Probiotics are the good living organisms that reside in your gut. Know where else they live? In those probiotic capsules and tablets you spend your hard-earned money on.

Or at least, they're supposed to live there. Just like you and I need appropriate conditions to thrive and survive, these health-boosting organisms do, too. Too cold of an environment robs the bacteria of necessary warmth and moisture for growth, whereas an environment that's too hot or humid can actually kill the tiny organisms. And if they're dead, then they're pretty much useless—and your money is pretty much wasted.

How crucial is proper storage? Well, testing conducted in 2009 by Consumer Labs found that 85 percent of probiotics supplements available contained significantly less than what the product claimed on the label![1] Researchers attributed this to improper shipping and storage of the product, which resulted in untimely exposure to withering elements and death of the bacteria.

Even with ideal living conditions, research suggests the number of bacteria in probiotics slowly declines as months go on, at an estimated rate of 5 percent per month.[2] The good news is that companies are now actually adding an overage of probiotics to account for declines in the time from production and shipment to your door or the store.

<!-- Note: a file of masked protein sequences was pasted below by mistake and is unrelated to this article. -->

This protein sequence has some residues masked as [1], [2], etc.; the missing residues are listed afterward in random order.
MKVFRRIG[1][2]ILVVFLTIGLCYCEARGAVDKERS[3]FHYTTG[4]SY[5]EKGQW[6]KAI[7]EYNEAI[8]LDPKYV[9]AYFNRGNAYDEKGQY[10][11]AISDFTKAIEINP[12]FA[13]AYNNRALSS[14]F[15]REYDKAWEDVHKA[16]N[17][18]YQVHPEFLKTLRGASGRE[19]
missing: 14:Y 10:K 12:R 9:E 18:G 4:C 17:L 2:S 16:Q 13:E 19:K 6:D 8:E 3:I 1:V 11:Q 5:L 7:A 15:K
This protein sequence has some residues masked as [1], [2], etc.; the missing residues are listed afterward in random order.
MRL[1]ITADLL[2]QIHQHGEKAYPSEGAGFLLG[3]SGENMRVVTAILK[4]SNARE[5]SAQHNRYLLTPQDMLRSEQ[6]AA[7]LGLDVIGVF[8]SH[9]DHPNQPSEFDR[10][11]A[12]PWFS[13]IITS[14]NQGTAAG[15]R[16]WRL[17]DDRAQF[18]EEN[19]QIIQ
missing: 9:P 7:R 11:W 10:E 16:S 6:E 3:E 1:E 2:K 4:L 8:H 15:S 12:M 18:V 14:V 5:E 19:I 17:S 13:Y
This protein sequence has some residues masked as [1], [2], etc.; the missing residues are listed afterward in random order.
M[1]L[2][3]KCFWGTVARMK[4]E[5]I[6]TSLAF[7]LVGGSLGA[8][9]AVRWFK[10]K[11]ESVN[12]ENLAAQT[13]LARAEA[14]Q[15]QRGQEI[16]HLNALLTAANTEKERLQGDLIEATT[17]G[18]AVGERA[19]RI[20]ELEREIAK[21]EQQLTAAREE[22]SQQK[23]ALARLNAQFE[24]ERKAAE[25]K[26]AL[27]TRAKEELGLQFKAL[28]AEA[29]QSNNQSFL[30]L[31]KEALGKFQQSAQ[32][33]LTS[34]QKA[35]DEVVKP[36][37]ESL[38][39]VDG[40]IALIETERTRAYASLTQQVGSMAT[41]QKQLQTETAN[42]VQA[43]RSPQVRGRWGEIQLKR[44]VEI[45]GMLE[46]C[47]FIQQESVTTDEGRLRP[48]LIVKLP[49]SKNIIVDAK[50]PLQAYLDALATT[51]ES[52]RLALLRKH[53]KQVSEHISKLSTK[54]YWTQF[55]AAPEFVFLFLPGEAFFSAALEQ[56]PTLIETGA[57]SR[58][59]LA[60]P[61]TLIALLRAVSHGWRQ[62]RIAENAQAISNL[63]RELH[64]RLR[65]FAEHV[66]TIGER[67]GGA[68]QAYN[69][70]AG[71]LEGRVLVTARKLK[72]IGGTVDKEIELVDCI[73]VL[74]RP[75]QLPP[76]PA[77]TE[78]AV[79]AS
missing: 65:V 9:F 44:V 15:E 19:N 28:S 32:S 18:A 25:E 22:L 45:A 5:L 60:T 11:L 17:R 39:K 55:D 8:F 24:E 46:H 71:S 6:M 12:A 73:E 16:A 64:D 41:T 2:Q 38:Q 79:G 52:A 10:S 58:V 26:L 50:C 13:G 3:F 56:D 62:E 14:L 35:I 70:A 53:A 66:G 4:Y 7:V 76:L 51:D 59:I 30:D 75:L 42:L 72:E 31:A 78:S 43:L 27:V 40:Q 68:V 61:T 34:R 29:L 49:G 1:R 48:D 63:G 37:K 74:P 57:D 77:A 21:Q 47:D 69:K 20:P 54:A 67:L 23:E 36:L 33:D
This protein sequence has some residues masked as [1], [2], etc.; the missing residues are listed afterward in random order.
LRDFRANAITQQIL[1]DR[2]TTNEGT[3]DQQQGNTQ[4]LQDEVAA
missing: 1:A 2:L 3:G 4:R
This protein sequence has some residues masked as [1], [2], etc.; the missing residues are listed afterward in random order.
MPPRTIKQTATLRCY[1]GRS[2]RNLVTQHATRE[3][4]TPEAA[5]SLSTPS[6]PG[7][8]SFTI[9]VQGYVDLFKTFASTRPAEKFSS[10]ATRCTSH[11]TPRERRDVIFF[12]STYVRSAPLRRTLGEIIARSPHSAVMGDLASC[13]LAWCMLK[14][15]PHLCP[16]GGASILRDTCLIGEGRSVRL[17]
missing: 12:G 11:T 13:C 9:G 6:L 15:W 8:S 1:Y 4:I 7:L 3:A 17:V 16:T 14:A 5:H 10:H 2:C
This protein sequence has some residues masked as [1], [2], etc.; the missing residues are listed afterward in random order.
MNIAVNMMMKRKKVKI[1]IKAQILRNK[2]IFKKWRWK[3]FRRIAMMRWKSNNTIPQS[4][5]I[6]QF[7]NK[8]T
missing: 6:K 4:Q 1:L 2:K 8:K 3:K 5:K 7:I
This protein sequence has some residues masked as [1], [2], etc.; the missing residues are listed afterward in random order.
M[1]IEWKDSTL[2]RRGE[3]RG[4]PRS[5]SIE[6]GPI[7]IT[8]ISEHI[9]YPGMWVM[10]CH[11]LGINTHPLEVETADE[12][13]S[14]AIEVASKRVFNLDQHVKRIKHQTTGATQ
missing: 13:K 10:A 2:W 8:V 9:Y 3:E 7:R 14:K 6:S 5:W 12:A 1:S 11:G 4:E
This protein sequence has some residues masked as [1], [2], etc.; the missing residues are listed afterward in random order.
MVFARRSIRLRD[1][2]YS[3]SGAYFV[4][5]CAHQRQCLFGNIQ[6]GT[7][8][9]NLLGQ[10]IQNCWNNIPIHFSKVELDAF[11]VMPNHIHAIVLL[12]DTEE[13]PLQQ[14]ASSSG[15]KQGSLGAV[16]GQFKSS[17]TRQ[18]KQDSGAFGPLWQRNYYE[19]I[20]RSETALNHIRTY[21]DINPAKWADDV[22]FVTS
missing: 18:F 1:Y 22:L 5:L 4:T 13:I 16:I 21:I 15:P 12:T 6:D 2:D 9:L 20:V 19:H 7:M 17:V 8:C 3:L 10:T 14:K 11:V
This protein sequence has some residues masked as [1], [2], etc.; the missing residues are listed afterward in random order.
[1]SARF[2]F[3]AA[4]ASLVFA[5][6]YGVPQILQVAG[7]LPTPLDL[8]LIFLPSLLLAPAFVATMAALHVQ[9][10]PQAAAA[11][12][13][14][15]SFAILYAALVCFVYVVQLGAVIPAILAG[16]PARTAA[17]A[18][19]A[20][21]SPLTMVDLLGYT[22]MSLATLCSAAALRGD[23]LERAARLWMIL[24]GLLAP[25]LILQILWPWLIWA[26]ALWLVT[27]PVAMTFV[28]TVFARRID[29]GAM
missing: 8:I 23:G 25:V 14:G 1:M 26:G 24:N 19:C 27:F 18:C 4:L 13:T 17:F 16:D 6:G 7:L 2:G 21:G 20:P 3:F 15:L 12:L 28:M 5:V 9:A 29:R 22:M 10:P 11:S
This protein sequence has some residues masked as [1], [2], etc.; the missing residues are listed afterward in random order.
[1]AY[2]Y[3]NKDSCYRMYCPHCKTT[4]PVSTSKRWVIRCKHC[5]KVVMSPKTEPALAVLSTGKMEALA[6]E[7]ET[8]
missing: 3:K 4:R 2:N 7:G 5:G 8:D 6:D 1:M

But there's still a lot you can do to help ensure you're getting a mostly alive probiotic rather than a mostly dead one.

Proper Storage and Handling

  • Choose products that are packed in glass, which reduces the risk of exposure to adverse conditions.[3] Also, freeze-dried probiotic supplements provide the best protection against exposure to adverse environments and have the longest shelf life.
  • If you purchase a probiotic supplement online that requires cold storage, arrange for quick shipping—preferably overnight—and delivery at a time you will be home to receive the package.
  • Always follow the manufacturer's label recommendations. When in doubt, refrigerate. If that's not an option, at least keep the container in a cool, dry place.
  • Once you remove a probiotic from its blister pack or container, use it right away. Don't put it in a weekly pill holder. This will increase the likelihood of killing the bacteria.
  1. Consumer Labs. Probiotic Storage Question. (n.d.).
  2. Now Foods. Probiotic Stability. (n.d.).
  3. Tamime, A.Y. (2008). Probiotic Dairy Products. John Wiley & Sons.

About the Author

Jeremy Partl, MS, CISSN

Jeremy Partl, MS, CISSN

Jeremy Partl, MS, CISSN, has worked with all aspects of the population in providing nutrition counseling and education.

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